Locks in the Heartland

Locks in the Heartland

3-Jul-2021 Saturday Above Lock 22, Hull IL (~UMR mile 302) to Burlington IA (~UMR mile 402) (91 nautical miles 104.7 statute miles)

40°46’49.8″N 91°04’45.6″W
40.780490, -91.079324
Elevation: 518 feet     Elevation change: 60 feet
States (3): Illinois, Missouri, Iowa

Locks (3):
Lock 21 – mile 32,5 Quincy, IL
Lock 20 – mile 343, Canton, MO
Lock 19 – mile 364, Keokuk, IA

Destination Mississippi River Pool 2 Statute Mile 830
Remaining Statute Miles: 428
Remaining number of Locks: 18

Along the Way

Looking back at Lock 22 – mile 301, Saverton MO

Hannibal MO

The Lover’s Leap story goes … It was given this name about 1840, by some genius who applied to it the scene of the oft repeated story of the Indian Maiden who dashed herself down from a rock precipice rather than wed a warrior she did not love. Since the whole story is an invention of a romanticist, the Indian maiden could have really married the “buck” selected for her by her father, and is indifferent about the matter altogether.

Triple Crown (TC; a subsidiary of Norfolk Southern), is a bi-modal transport network servicing the eastern part of the United States. It uses a hybrid technology combining specifically designed trailers with rail bogies (called RoadRailers) to form trains. The trailers also have truck wheels. The load units (trailers) are not transferred from road to rail (and vice-versa) like a usual train. Instead, the load units (trailers) are simply assembled in rail convoys at the origin and disassembled into truck trailers at the destination.

Inside the levee.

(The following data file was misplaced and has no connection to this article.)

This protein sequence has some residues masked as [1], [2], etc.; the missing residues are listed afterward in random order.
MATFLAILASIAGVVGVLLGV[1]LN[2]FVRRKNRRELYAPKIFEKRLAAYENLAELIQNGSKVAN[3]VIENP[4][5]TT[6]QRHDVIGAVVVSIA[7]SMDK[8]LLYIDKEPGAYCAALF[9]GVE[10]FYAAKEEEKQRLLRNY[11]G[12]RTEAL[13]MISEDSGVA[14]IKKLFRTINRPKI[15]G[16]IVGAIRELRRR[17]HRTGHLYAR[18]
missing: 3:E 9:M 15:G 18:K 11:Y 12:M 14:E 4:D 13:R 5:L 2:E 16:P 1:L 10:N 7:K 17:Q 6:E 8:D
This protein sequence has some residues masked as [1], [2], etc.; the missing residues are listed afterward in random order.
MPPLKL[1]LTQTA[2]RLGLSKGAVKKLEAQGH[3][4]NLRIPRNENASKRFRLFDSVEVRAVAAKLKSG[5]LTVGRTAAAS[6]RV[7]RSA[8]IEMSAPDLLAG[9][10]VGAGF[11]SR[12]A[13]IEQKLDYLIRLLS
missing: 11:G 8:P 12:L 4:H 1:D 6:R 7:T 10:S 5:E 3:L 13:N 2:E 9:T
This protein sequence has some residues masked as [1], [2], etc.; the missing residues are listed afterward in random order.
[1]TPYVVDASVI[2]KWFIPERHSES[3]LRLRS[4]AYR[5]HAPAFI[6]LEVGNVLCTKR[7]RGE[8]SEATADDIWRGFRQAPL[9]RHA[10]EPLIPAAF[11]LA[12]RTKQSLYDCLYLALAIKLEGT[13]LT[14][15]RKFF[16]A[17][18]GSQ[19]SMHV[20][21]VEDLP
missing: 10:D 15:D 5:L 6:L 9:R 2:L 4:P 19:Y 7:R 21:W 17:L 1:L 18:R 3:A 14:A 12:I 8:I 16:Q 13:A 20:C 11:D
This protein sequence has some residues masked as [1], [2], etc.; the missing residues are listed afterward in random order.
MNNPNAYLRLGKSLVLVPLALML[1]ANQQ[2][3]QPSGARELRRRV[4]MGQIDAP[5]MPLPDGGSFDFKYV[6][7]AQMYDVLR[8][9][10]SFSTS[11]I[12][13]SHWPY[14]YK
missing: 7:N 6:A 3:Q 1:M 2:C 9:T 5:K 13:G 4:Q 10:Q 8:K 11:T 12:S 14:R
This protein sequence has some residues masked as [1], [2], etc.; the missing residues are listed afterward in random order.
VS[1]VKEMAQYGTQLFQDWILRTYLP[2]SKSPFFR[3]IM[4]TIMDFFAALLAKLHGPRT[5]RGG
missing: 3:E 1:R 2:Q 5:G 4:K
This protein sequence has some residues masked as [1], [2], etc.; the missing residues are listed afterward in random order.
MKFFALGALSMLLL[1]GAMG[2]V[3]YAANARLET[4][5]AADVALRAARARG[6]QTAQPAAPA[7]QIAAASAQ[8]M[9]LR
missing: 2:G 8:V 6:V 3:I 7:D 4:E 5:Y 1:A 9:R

Outside the levee

Lock 21 – mile 32,5 Quincy, IL. Most of the locks on the Upper Mississippi River follow a similar design. They have an iconic set of 4 large pillars near the center of the lock.

The buoys have take a beating this year. So many are missing and so many are out of places.

Lock 20 – mile 343, Canton, MO


Many of the towns along the Mississippi River through Missouri, Illinois and Iowa remind me of ‘Steampunk Cities’.

Lock 19 – mile 364, Keokuk, IA

Construction of the privately built Keokuk dam began in 1910, and was completed in 1913. The movable portion of the dam is 4,620 feet long with 119 separate 30 feet rectangular, steel-skin plated, sliding gates. The gates are either installed or removed and river flow is controlled by the number of gates installed. They are removed by a gantry crane that travels on the service bridge above the dam. At the time it was completed it was second in length only to the Aswan Low Dam on the Nile River.

Barge exiting the lock

Stupid little boat! The tow captain was most unhappy with the stupid little boat. The little boat sat right in front of the barge to watch it come out of the lock. The tow captain knew the little boat was there but the little boat was too close to the tow for the captain to be able to see him.

After the tow’s initial 1 prolonged blast warning I am leaving the lock the little boat did not move out of the way. The tow captain had to issue two different sets of 5 short blasts (danger!!!) before the little boat finally moved. Stupid little boat!

Keokuk Lock. I like this lock. It’s interesting.

Fort Madison IA

Evening settling in

Good Night

When we stopped to drop anchor we were inundated with thousands of small, < 2 inch long white mayflies. It looked like it was snowing.

Thankfully mayflies flew off about 30 minutes after landing.

Happy 3rd of July fire works. We were on the wrong side the island for the big show.

Drolleries and Yuks

Why are frogs so happy?
~They eat whatever bugs them.

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